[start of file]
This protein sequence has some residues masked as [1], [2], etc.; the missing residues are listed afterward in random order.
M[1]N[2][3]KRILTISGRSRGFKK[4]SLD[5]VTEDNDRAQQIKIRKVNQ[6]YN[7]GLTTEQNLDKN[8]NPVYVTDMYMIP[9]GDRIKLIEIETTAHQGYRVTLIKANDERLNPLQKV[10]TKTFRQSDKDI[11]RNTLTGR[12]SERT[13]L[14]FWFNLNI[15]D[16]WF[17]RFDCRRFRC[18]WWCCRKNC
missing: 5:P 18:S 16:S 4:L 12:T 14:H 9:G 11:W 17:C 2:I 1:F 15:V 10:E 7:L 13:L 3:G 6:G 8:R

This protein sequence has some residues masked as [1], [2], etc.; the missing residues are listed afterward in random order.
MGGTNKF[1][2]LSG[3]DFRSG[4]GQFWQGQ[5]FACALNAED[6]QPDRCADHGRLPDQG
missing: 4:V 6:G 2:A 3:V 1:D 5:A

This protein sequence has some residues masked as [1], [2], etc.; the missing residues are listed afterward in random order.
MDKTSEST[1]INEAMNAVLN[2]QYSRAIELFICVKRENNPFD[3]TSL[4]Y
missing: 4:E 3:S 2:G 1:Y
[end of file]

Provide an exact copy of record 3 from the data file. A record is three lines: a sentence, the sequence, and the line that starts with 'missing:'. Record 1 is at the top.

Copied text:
This protein sequence has some residues masked as [1], [2], etc.; the missing residues are listed afterward in random order.
MDKTSEST[1]INEAMNAVLN[2]QYSRAIELFICVKRENNPFD[3]TSL[4]Y
missing: 4:E 3:S 2:G 1:Y